The direction of this film is straight forward; as it follows the path of certain day events that lead to the tragic encounter defined as the ‘true story’ element.  In the very first scene, the director employs a generic film tactic, which involves showing the ‘actual’ incident to the audience.  I’m not sure what the point of this is (in any true event styled film) but the implication is to define the purpose.  Here, in this film, it doesn’t really help or hinder the progress of the film, but overall, it wasn’t really needed.  Once this is out the way, we are introduced to Oscar, Sophina, and his daughter Tatiana.  Along the way, some other characters are introduced, include the mother Wanda.  In the first 20 minutes, we follow the events that lead up to the incident.  In the day prior, we watch as these three go about their normal lives.  Here, we watch as the direction follows a common linear pace, trying to envelope both the normalcy and struggle that Oscar has along this ‘redemption’ road.  As you watch this part of the film, it drags at points here, causing the audience not to fully connect with overall layers around Oscar.  Even for a lot of dull moments, there are just as many delicate moments (including shopping for his mom’s birthday, trying to get his job back, and tossing out his drugs) which portray his struggles.  After the slow paced first act, the film begins to turn towards an emotional dramatic path.  This happens at the point When Oscar and crew attends his mother’s birthday party.  Here, we get the encapsulated feeling of family, friendship and love.  We watch as emotional strings begin to shine, putting a definition to Oscar’s struggles.  Watching the fragility of life’s helpings brings a raw tone to the film, which is both a strength and a curse.  As the night grows further, everything that is being celebrated just becomes an ironic backdrop for the third act.  From this point, when the climax culminates, the film becomes what we call an emotional roller coaster.  Through this ride, the social and racial overtones are on full display, as you watch helplessly at what’s happening on screen; but also become humbled by the situational discomfort of these ‘true life’ events.  The ideas, precursors and everything that makes us human, you realize can be the most frightening.  I honestly had many emotions come through, and even after the credits roll, I believe that everyone that sees this will have the same reactions.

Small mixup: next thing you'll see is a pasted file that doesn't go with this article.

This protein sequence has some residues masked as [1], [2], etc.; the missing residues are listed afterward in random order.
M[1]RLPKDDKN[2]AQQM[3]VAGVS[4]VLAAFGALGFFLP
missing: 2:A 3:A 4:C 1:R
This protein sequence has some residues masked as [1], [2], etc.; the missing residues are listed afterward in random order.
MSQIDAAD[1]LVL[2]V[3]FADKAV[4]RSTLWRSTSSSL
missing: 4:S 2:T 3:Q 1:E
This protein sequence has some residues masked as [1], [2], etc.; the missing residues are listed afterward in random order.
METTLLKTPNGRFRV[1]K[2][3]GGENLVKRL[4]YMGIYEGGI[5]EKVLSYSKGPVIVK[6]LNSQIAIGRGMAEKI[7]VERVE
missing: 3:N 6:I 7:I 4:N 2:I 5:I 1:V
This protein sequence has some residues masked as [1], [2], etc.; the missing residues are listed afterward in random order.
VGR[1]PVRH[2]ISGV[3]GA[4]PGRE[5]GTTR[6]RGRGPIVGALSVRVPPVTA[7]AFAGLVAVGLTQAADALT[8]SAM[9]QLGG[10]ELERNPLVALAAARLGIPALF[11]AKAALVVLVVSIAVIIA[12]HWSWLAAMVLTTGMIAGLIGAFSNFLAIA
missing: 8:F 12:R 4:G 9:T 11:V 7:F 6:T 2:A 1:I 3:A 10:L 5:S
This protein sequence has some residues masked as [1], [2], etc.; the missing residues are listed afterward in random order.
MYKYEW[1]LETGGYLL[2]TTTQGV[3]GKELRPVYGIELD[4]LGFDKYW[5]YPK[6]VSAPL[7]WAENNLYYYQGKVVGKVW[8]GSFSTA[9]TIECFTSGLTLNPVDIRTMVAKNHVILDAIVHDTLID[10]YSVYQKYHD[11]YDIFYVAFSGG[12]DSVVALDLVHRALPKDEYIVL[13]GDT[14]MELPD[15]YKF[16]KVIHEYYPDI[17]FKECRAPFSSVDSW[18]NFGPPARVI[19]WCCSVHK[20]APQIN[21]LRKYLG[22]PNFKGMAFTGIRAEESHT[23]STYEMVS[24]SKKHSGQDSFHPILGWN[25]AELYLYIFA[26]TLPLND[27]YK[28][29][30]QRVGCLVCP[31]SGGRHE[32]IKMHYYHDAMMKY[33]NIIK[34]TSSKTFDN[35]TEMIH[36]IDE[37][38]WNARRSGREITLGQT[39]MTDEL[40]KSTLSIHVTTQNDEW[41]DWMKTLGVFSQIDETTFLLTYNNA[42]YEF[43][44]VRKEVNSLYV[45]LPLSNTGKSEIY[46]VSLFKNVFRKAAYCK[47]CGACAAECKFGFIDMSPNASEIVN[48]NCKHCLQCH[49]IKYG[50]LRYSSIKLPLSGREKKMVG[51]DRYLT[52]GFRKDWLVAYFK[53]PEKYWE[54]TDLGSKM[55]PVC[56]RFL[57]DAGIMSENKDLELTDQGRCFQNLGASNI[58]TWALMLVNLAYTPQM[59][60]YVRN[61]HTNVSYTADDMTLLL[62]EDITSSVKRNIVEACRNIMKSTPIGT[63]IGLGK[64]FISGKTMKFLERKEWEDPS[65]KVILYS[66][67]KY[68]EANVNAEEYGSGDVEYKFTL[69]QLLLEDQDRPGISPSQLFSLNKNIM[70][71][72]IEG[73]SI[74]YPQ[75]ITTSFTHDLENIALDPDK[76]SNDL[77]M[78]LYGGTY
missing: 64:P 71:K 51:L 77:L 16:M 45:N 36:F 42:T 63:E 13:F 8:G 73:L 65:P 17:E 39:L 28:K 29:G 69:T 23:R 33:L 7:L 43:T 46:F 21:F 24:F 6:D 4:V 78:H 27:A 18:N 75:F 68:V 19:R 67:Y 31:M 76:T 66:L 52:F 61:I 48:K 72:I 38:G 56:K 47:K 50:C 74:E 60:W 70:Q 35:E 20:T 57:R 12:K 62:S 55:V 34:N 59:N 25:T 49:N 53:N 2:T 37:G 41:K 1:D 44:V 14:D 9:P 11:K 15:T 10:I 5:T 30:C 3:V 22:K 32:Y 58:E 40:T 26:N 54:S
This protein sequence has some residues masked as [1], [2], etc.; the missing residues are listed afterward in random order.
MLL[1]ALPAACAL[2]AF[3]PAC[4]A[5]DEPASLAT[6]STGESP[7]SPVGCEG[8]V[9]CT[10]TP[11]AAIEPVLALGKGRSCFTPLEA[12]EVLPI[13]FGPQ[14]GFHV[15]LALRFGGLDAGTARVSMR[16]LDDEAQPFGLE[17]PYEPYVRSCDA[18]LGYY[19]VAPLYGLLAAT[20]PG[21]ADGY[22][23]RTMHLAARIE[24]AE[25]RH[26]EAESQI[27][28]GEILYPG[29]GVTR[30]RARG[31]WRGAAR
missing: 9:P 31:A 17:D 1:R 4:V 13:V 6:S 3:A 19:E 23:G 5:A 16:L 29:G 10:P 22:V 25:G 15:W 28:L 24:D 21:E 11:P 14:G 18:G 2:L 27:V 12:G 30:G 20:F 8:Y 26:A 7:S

The visuals of the film are simple, but are marvelous in their simplicity.  The greatness of this is that it grounds the film to the ‘actual’ events, helping mold cinema to real life.  In doing this, we have grainy visualization throughout the film, as well as abundant camera  angle usage of showing the common areas of Oakland, San Francisco, and it’s people through Oscar Grant.  There is no score in this film, which is very risky, but pays off.  With having no music, it helps add substance to the ‘real life’ scenario.  This also allows everything to be commanded by the actors, helping  create a more interpersonal feeling towards the overall scope of the story being told.

Overall, Fruitvale Station is a real life story that may be hard to watch, but is truly an amazing film.  Michael B. Jordan does a great job in portraying Oscar Grant, as his struggles of becoming a real man are relevant but endearing.  If you’re looking for a film that will move you emotionally, this is a film that will not disappoint.  I would definitely watch this film if you get a chance.